Canada is one of the most expensive countries in the world in terms of plane ticket prices.
That being said, in 2018 things should get much better for budget travelers, mainly thanks to the long overdue arrival of Ultra Low-Cost Carriers in Canada, and the arrival of the "Basic Economy" fares. Air Canada announced the launch of this new "Basic Economy" fare class last week, while WestJet was quick to follow suit.
Unfortunately, not everything about the announcement is positive.
What's the "Basic Economy" fare class?
On a plane, there are usually four major types of seat classes: "First," "Business," "Premium Economy" and "Economy." The vast majority of seats on airplanes are in Economy, and this is obviously where you'll find the best prices.
Last year, a brand new subcategory took the United States by storm: the "Basic Economy" fare class, which is cheaper than the regular economy class. These seats are not in new separate rows, but rather just have additional restrictions: only the seat and a small bag are included in the price, everything else is optional for a fee.
This is great news in theory, because I'm a fan of letting consumers choose what they want to pay for when they fly. This is logical for the airlines too, because they are already experts in customer segmentation: out of 200 seats, passengers have paid around 100 different prices for their ticket.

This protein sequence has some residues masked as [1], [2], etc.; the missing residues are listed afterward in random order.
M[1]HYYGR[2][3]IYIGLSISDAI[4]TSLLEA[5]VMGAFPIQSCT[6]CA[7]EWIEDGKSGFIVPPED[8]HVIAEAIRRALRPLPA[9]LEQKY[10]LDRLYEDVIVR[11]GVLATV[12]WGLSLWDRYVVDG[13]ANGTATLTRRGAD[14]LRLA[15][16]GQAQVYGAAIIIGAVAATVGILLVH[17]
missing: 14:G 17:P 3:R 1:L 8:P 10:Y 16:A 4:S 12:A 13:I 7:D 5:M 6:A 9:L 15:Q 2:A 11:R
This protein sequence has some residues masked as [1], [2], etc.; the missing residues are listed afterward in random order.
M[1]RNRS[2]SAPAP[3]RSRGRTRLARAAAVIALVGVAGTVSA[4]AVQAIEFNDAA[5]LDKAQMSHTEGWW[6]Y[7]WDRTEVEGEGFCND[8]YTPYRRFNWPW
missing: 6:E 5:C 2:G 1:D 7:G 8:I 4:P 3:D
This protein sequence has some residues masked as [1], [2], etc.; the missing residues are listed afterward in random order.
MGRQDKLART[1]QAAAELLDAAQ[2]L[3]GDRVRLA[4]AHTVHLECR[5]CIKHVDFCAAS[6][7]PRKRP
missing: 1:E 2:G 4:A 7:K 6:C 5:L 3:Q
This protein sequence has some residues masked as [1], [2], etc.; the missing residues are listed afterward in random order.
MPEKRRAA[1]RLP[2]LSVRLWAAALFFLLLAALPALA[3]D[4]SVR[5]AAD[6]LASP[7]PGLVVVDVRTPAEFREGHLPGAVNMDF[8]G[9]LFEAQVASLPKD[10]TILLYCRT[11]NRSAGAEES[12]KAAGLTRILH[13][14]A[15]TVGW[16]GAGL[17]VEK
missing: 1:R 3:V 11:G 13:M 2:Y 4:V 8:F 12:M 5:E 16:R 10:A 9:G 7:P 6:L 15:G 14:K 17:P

Why this might be bad news
Although the concept is great, and travelers should always have more choices, there is a risk.
In the U.S., most observers (myself included) have noted that the prices on the three airlines that launched "Basic Economy" haven't really dropped that much; they've simply taken their lowest fare and restricted what's included, charging more for what was previously free.
So, the current "Economy Tango" price (Air Canada's cheapest) and the "Econo"price (WestJet's cheapest) could simply remain the lowest price available, but would now be under the Economy Basic name and therefore be more restricted. However, Air Canadaseems to be at least marketing it all as lower prices, so let's be (cautiously) optimistic.
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That being said, Air Canada is great at a lot of things (they have the widest choice of routes and are the top-rated airline in North America by Skytrax), buthaving low prices is usually not one of them.
AndWestJetis moving upmarket and trying to become a global airline to compete with Air Canada, so it will be interesting to see the actual effect on their fares as well.
Only time will tell if it really translates into lower fares for Canadian travelers, or if we'll need to go toward the new Ultra Low-Cost Carriers coming soon (including WestJet's own Swoop, startup Jetlines and active ULCC Flair Air.)
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